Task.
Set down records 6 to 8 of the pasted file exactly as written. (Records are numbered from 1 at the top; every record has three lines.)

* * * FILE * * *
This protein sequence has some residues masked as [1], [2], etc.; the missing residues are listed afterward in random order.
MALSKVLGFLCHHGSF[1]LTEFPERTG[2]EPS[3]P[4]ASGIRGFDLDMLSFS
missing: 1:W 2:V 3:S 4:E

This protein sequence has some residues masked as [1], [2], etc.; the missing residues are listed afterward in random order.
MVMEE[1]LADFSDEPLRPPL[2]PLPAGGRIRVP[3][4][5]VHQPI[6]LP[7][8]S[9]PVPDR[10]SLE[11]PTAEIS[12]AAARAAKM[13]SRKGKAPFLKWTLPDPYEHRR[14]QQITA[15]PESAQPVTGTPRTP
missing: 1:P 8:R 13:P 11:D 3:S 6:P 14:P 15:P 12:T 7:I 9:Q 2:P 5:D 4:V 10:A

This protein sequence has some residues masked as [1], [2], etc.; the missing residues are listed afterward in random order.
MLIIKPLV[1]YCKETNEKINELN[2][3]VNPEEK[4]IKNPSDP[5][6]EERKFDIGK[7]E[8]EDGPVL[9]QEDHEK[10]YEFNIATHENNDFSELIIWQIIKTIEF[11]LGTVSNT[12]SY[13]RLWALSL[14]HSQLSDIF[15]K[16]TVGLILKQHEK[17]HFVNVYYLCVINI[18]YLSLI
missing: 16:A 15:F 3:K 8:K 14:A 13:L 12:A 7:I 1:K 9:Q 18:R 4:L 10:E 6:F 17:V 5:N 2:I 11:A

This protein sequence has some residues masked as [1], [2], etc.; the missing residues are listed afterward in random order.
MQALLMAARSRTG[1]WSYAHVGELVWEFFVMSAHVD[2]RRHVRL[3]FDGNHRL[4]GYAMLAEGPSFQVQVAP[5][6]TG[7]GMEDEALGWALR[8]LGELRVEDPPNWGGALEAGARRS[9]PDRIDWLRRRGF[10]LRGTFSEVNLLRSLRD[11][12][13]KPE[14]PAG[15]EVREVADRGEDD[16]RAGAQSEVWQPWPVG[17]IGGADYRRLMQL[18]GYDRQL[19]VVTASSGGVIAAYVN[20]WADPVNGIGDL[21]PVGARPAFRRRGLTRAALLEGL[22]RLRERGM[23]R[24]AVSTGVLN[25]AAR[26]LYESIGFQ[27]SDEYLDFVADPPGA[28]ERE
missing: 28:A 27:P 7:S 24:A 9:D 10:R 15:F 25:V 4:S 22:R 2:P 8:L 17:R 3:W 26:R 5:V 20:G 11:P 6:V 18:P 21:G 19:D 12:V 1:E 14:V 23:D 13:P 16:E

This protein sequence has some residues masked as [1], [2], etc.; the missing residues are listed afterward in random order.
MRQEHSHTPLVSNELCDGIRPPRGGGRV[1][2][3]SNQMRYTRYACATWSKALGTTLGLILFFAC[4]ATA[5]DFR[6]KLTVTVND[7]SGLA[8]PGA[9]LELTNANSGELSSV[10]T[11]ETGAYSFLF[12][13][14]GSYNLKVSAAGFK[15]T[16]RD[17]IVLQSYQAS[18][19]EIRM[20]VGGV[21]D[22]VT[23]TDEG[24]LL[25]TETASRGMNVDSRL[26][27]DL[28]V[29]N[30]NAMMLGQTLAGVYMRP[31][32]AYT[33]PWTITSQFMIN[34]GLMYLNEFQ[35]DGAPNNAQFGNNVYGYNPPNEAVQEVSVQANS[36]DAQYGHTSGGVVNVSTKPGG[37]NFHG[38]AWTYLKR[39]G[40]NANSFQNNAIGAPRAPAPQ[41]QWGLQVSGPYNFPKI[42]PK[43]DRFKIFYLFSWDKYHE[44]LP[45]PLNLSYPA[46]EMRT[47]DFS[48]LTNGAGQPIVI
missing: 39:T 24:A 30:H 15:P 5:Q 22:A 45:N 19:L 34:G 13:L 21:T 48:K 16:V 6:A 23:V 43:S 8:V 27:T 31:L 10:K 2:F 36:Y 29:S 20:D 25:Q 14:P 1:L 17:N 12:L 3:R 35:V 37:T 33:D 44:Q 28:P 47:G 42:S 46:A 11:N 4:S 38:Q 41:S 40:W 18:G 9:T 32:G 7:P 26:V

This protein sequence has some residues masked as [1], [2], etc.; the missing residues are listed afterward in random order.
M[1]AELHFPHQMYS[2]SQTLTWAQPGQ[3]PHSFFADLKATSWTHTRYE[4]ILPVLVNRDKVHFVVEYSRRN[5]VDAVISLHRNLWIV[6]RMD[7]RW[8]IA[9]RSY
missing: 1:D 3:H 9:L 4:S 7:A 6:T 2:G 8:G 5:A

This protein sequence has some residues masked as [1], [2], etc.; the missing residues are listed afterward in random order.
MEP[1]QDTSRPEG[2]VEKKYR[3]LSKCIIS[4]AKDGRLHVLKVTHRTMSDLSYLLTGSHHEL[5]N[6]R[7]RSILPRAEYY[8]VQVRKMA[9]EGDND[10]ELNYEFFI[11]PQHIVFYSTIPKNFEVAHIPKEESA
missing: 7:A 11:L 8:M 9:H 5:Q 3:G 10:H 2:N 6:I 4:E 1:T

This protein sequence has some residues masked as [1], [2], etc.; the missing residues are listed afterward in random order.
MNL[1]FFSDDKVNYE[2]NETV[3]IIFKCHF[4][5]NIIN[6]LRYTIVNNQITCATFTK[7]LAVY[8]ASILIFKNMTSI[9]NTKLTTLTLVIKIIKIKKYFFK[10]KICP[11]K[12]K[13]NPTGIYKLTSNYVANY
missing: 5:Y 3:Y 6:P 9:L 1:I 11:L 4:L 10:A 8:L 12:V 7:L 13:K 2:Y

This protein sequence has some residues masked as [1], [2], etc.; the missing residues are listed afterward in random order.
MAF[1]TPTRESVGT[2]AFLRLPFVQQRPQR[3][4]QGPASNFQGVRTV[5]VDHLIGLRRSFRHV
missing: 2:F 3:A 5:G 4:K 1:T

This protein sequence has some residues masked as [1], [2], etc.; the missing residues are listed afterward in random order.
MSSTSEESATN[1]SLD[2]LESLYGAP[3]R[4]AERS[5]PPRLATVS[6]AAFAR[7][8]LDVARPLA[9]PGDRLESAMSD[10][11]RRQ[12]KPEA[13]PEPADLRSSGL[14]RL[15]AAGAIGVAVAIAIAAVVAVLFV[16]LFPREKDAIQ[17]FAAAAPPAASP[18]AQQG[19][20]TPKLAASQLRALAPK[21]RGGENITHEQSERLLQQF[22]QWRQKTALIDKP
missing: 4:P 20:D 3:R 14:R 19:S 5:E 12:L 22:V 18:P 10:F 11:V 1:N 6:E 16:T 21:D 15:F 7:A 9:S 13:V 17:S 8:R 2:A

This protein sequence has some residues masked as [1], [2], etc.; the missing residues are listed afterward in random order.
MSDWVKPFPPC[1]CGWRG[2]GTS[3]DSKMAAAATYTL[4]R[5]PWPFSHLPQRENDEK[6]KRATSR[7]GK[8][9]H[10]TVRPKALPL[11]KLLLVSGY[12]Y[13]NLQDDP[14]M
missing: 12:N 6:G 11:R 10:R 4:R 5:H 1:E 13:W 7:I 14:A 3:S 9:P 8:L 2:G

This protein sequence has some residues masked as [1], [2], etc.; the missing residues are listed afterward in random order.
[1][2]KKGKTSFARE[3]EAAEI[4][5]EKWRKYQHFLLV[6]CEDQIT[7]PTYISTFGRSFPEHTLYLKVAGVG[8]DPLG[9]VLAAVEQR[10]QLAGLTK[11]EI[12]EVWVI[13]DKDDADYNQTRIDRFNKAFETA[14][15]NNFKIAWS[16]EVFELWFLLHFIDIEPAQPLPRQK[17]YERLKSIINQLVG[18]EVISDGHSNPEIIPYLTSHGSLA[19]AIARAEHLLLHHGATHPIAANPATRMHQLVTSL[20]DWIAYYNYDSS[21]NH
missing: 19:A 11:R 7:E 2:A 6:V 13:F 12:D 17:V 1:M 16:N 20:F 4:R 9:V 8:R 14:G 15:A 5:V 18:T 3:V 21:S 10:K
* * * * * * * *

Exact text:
This protein sequence has some residues masked as [1], [2], etc.; the missing residues are listed afterward in random order.
M[1]AELHFPHQMYS[2]SQTLTWAQPGQ[3]PHSFFADLKATSWTHTRYE[4]ILPVLVNRDKVHFVVEYSRRN[5]VDAVISLHRNLWIV[6]RMD[7]RW[8]IA[9]RSY
missing: 1:D 3:H 9:L 4:S 7:A 6:T 2:G 8:G 5:A

This protein sequence has some residues masked as [1], [2], etc.; the missing residues are listed afterward in random order.
MEP[1]QDTSRPEG[2]VEKKYR[3]LSKCIIS[4]AKDGRLHVLKVTHRTMSDLSYLLTGSHHEL[5]N[6]R[7]RSILPRAEYY[8]VQVRKMA[9]EGDND[10]ELNYEFFI[11]PQHIVFYSTIPKNFEVAHIPKEESA
missing: 7:A 11:L 8:M 9:H 5:Q 3:G 10:H 2:N 6:I 4:E 1:T

This protein sequence has some residues masked as [1], [2], etc.; the missing residues are listed afterward in random order.
MNL[1]FFSDDKVNYE[2]NETV[3]IIFKCHF[4][5]NIIN[6]LRYTIVNNQITCATFTK[7]LAVY[8]ASILIFKNMTSI[9]NTKLTTLTLVIKIIKIKKYFFK[10]KICP[11]K[12]K[13]NPTGIYKLTSNYVANY
missing: 5:Y 3:Y 6:P 9:L 1:I 11:L 4:L 10:A 8:L 12:V 7:L 13:K 2:Y